We work to help the people in greatest need, wherever they are. Our medics carry out more than eight million patient consultations a year and our medical activities run from basic vaccination campaigns to complex surgery.

Our emergency medical work extends to neglected, forgotten diseases and long-term care for chronic conditions. We also advocate for affordable, high-quality medicines for the world's poorest people.

In the final months of 2016, more than 250,000 people were trapped in the bloody battleground of eastern Aleppo in Syria.

A massive scale-up of humanitarian aid in Bangladesh is needed to avoid a huge public health disaster following the arrival of hundreds of thousands of Rohingya refugees. After a wave of targeted violence against the Rohingya, people have fled to Bangladesh from Rakhine State in Myanmar. The most recent influx of Rohingya refugees has added to the hundreds of thousands of Rohingya who fled across the border during episodes of violence in previous years.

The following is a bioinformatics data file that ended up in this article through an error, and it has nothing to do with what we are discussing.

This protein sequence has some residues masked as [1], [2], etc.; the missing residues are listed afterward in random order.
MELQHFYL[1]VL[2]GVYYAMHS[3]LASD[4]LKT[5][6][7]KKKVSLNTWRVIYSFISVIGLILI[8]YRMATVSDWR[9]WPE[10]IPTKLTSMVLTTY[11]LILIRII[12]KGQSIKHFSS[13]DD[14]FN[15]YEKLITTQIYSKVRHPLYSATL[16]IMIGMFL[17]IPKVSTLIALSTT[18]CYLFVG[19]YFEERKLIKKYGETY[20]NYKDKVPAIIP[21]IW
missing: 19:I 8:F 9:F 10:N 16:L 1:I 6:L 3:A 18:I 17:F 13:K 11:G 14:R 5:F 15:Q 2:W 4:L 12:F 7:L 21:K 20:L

From 2:08 a.m. until 3:15 a.m. on Saturday, October 3, 2015, Doctors Without Borders/Médecins Sans Frontières (MSF)’s trauma hospital in Kunduz, Afghanistan, was hit by a series of aerial bombing raids at approximately 15-minute intervals. The main hospital building, which housed the intensive care unit, emergency rooms, and physiotherapy ward, was hit with precision, repeatedly, during each aerial raid, while surrounding buildings were left mostly untouched.

Around the world, MSF teams are working to protect the health of mothers and children. Learn more about healthcare innovations that can improve the lives of people in crisis.

There are more than 60 million people around the world currently displaced from their homes.

Worldwide, at least one in three women has experienced some form of sexual violence.

Most of MSF's patients are women and children, and many of our waiting rooms and wards are full of pregnant women, women who are injured or ill, and women seeking care for their children.